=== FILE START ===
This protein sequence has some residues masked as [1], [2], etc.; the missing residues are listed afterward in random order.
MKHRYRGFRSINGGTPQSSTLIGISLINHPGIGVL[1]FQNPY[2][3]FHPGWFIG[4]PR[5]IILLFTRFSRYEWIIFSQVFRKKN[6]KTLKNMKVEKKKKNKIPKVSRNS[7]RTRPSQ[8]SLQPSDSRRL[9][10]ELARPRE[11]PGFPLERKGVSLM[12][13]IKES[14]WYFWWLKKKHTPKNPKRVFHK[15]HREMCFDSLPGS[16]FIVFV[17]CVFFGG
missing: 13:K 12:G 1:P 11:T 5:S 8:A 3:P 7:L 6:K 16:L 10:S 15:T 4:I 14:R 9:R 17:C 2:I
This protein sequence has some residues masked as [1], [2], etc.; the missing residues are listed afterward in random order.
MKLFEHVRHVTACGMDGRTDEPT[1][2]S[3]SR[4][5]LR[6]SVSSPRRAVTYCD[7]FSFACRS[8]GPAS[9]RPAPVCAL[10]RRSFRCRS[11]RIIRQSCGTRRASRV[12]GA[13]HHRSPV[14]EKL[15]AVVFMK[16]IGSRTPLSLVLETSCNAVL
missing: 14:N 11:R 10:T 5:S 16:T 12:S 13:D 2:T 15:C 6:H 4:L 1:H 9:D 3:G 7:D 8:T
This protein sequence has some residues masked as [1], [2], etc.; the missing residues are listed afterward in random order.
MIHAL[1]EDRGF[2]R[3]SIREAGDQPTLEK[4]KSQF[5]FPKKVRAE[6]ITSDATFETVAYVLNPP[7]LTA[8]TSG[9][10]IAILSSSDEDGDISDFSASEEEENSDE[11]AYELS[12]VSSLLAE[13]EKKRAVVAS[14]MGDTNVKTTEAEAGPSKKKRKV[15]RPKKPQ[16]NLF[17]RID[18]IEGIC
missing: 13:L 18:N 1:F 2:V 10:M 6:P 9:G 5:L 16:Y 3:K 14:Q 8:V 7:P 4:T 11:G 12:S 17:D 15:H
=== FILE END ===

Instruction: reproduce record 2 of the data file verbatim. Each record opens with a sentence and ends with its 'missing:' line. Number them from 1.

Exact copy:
This protein sequence has some residues masked as [1], [2], etc.; the missing residues are listed afterward in random order.
MKLFEHVRHVTACGMDGRTDEPT[1][2]S[3]SR[4][5]LR[6]SVSSPRRAVTYCD[7]FSFACRS[8]GPAS[9]RPAPVCAL[10]RRSFRCRS[11]RIIRQSCGTRRASRV[12]GA[13]HHRSPV[14]EKL[15]AVVFMK[16]IGSRTPLSLVLETSCNAVL
missing: 14:N 11:R 10:T 5:S 16:T 12:S 13:D 2:T 15:C 6:H 4:L 1:H 9:D 3:G 7:D 8:T